The Institute of Medicine and National Research Council (NRC) Forum on Promoting Children’s Cognitive, Affective, and Behavioral Health is hosting a workshop that will explore how healthcare reform, broadly considered, can provide opportunities and support innovations to promote children’s behavioral health and sustain them over time. The workshop will be held in Room 100 of the National Academies Keck Center (500 Fifth St. N.W.). Online registration is available for those who wish to attend in person or join by webcast.

Strong Men & Women of Virginia (until April 14)
Each year the Library of Virginia, with support from Dominion, celebrates the contributions of African Americans to Virginia’s history and culture during Black History Month. Their third annual traveling panel exhibition is currently at the Burke Library (4701 Seminary Road). For more information, contact Kyle Maier (703.746.1776).

T.C. Principal’s Chat (April 8)
The chat offers an opportunity to discuss a variety of school issues with Principal Suzanne Maxey. There is no set agenda and all are invited. Light refreshments will be served at the chat, which will take place at 8 a.m. in the principal’s conference room at the King Street campus. There will be two more chats -- May 6 and June 3. For more information or to RSVP, contact Patty Moran (703.824.6810).

Hiring Event: Full-Time Lead Teachers and Floaters (April 9)
Discovery Time Learning Center is recruiting full-time toddler teachers and floaters. The event will begin at 10 a.m. at the City of Alexandria Workforce Development Center (1900 N. Beauregard St. Suite 300). Registration is required and will close at 5 p.m. on April 8. Please arrive no later than 8:55. Once the event starts, it will be closed to late arrivals.

“The Virgin Cure” (April 13)
The Commission for Women and Commission on HIV/AIDS are hosting a film screening at Metro Stage (1201 North Royal St.). The documentary explores the link between infant and child rape in Sub-Sahara Africa and its correlation with the “Virgin Cure Myth” – the belief that HIV/AIDS can be cured if the infected person has sexual contact with a virgin. There will be a light reception from 6-7 and the film will be shown at 7. The film is for mature audiences only.

Hiring Event: Full-time Relationship Bankers and Bank Tellers (April 15)
BB&T Bank will conduct on-site interviews for full-time Relationship Bankers and Bank Tellers at the City of Alexandria’s Workforce Development Center (1900 N. Beauregard St. Suite 300) at 9 a.m. Registration is required and will close at 5 p.m. on April 14. Please arrive no later than 8:55. Once the event starts, it will be closed to late arrivals.

Building Independence in Children with Intellectual Disabilities or Autism (April 15)
The workshop from 7 to 9 p.m. in the Media Center of the T.C. Williams High School Minnie Howard Campus (3801 W. Braddock Road) will offer parents of children with intellectual disabilities or autism practical tools and strategies to help their child gain independence in personal care, functional living skills, and personal safety. For more information or to register, contact ACPS Parent Support Specialist Janet Reese (703.824.0129)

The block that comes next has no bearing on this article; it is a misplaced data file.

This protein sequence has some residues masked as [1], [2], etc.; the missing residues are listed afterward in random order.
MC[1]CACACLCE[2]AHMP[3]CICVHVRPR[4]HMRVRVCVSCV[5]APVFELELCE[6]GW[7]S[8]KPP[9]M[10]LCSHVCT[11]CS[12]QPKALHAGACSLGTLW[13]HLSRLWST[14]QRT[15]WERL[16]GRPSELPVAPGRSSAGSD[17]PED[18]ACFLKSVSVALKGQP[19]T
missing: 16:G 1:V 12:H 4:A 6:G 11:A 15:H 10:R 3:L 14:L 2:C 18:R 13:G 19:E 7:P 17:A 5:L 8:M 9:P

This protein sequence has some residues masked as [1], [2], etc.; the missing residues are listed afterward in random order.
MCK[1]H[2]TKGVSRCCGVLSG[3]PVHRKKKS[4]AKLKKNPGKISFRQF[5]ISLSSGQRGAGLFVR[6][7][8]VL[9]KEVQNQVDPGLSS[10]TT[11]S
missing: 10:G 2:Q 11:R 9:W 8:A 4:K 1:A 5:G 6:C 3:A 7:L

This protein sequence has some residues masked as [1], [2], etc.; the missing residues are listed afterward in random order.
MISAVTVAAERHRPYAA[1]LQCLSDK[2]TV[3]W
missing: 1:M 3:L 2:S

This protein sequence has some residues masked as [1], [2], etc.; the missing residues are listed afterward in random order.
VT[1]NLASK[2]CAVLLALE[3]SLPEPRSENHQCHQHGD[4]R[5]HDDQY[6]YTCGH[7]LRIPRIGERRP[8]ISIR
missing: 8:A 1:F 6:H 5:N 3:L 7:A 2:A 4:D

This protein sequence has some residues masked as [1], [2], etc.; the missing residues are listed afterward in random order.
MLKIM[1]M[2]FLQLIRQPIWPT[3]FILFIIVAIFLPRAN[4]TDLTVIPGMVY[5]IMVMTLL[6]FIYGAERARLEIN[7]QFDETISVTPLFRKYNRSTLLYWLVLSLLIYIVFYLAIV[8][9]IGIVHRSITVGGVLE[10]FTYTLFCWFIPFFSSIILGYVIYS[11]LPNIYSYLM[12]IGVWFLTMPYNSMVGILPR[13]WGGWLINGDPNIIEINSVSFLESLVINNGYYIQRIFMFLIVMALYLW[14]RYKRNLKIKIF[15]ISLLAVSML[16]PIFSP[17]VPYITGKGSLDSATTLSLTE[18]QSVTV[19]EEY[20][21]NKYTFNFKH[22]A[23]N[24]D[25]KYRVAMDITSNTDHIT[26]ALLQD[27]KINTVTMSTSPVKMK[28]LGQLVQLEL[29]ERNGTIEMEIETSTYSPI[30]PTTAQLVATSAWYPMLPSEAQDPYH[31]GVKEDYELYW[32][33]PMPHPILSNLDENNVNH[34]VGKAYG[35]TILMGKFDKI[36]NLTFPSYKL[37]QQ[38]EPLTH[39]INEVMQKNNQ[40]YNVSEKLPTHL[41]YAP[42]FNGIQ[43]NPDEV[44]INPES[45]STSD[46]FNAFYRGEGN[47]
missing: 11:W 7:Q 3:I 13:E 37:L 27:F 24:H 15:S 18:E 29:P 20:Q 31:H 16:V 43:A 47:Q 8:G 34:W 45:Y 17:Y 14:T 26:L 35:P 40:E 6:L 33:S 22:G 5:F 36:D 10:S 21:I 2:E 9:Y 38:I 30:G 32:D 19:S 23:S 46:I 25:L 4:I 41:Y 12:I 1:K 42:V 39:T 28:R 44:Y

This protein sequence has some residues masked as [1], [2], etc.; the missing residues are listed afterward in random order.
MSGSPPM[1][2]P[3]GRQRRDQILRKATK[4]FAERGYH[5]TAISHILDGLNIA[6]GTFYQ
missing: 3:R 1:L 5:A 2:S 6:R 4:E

Weight of the State (April 20-21)
Virginia's fourth Weight of the State conference on childhood obesity prevention will be held at the Hilton Richmond Hotel in Short Pump (Richmond) and will showcase the latest approaches in childhood obesity prevention and control. The keynote presenter is Dr. Marion Nestle, who specializes in the politics of food and dietary choice. 

TeensWork! Job Fair (April 23)
The annual event will take place from 3 to 5 p.m. in the T.C. Williams High School Cafeteria. The TeensWork! application as well as registration for the event are available online.

T.C. Planetarium Show (April 28)
The next monthly community show (from 7:15 to 8:30 p.m.) explores the ever increasing number of planets discovered outside Earth’s solar system and concludes with a walk across the late April sky. Registration opens at Noon on April 6 and is limited to 35 people. For more information, contact Planetarium Coordinator Bob Nicholson (703.824.6805).

Pathways to Success for America’s Youth and Young Families (May 1)
The Forgotten Half: Pathways to Success for America’s Youth and Young Families was published in 1988 and helped define a new reality for youth who did not attend college. At that time, half of the nation’s youth – and not just those in poverty – were struggling to achieve success in postsecondary education, work and adulthood. Twenty-five years later a new reality has emerged with expanded college access -- as many as 86% of on-time high school graduates now continue their education. The New Forgotten Half and Research Directions to Support Them addresses the new reality. That study found that many young people who enroll in college fail to complete their studies and attain a degree, and that these youth fare no better in the labor market than those with only a high school diploma. A Capitol Hill forum hosted by the American Youth Policy Forum from 12 – 2 p.m. will present findings from the study and feature a two-part panel. Online registration is available.

Family and Youth Leadership Summit (May 2)
The summit is the only event of its kind focused on the issues that matter to families who have children and youth with mental health needs. A separate track for youth and young adults will be sponsored by Youth MOVE Virginia. The event is free; child care and travel stipends are also available.

Titan Expo (May 3)